It will come as no comfort to those who have suffered in its wake, but according to the results of a recent study, 58 per cent of companies report the financial crisis has actually improved their competitiveness.
It found those companies that embarked on restructuring – including cutting costs, increased flexibility and improved strategy – have improved their market position.
According to the study by consultancy Roland Berger, 83 per cent believe this type of reorganisation should now be a constant process, with cost cutting the most important tactic for 81 per cent. Risk management is a priority for just 50 per cent of companies.
And the best way to save money? Cut the prices of goods and services the organisation buys, said 67 per cent or respondents. Just 41 per cent think outsourcing is a useful way to reduce costs, instead preferring adjustments to staff pay.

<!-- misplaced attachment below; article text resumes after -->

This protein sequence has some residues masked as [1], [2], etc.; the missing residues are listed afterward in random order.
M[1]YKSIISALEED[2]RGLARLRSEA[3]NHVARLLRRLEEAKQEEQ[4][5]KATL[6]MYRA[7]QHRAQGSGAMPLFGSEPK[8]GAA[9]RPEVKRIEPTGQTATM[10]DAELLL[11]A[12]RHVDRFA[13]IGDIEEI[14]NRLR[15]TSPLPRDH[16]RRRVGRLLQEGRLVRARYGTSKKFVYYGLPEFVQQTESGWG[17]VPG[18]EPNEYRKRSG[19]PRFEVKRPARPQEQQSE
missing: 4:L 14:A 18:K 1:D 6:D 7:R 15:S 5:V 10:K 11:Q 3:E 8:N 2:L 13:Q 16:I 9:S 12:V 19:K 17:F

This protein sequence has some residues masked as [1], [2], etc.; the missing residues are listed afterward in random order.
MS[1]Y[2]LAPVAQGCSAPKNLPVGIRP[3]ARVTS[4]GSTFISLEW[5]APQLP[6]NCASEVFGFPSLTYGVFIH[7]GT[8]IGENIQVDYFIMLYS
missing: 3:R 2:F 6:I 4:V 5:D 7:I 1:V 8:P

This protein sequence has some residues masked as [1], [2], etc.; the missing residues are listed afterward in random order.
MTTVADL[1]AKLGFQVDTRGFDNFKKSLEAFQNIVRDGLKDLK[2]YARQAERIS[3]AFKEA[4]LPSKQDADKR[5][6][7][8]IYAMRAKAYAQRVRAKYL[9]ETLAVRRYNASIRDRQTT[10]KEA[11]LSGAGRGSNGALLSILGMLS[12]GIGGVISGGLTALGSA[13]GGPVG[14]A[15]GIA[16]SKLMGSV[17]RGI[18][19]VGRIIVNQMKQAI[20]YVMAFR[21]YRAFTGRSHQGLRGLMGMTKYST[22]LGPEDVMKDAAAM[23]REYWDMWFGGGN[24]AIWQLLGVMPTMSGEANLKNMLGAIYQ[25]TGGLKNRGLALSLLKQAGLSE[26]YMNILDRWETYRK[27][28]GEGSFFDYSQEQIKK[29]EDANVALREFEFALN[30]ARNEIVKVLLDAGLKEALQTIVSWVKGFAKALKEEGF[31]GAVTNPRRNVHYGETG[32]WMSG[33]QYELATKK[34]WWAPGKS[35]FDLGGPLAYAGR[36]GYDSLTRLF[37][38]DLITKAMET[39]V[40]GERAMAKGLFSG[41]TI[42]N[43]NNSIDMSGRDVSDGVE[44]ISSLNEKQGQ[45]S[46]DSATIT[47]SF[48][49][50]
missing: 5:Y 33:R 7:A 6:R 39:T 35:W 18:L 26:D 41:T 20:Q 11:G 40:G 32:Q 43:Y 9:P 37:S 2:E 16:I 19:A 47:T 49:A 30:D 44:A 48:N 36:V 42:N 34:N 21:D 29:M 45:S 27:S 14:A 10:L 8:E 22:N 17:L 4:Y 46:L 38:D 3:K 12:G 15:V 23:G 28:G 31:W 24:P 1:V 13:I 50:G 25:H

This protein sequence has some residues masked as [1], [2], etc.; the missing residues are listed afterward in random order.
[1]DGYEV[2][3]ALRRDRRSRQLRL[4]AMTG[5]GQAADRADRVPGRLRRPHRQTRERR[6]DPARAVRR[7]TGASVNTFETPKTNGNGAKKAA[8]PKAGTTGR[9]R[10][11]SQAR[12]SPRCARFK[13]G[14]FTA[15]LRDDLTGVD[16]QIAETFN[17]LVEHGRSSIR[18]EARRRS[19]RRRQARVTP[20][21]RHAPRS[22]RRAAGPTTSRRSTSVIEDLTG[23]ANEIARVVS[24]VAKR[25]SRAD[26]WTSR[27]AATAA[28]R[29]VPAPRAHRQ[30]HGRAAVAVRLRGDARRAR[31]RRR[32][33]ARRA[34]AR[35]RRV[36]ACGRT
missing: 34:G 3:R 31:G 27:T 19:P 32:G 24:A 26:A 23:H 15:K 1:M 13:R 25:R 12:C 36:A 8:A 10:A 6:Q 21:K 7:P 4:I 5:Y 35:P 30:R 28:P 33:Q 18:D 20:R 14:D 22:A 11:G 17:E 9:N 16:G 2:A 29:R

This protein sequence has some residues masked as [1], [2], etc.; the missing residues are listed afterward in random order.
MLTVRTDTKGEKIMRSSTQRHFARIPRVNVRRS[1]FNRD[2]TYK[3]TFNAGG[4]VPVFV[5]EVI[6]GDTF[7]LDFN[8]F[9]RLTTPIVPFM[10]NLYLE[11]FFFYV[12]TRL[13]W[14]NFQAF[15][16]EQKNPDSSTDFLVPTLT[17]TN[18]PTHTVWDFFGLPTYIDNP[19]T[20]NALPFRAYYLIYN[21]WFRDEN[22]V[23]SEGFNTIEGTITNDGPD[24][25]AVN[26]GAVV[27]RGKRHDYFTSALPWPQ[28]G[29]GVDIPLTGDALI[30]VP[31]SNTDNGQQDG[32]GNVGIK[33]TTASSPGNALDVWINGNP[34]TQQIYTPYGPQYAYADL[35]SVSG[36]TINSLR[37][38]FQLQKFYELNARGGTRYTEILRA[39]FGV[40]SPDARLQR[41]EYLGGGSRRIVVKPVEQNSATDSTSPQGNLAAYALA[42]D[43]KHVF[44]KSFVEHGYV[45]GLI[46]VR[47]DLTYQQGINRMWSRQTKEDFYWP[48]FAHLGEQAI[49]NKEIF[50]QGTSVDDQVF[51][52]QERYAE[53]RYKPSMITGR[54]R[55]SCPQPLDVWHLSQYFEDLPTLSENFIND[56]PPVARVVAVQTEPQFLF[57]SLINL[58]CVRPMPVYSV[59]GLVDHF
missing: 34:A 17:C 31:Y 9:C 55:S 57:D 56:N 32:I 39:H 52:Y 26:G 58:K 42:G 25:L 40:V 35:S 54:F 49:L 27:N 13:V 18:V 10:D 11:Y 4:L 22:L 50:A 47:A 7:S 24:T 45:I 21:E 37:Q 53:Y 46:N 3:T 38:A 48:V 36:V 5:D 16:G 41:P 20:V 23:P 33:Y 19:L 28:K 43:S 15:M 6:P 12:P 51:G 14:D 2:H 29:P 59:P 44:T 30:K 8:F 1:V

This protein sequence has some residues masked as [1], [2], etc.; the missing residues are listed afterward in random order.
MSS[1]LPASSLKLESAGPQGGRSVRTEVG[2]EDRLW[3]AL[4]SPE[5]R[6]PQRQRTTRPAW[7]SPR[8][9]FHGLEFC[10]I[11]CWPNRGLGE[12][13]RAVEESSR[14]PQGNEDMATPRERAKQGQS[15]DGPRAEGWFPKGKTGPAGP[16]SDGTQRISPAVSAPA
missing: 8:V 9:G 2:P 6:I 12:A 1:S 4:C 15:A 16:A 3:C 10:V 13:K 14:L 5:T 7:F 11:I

But while 69 per cent of businesses are concerned by fluctuating raw material prices, most believe passing this risk on to customers is a better strategy than either trying to hedge against it, or coming up with alternative products and designs.
The view of Chinese firms is enlightening. They are the most interested in risk management (69 per cent), they believe improving R&D is equally as important as cutting prices paid, and they are the most concerned about raw material prices (88 per cent).
The biggest impediment to the recovery for all companies worldwide remains the availability of skilled staff.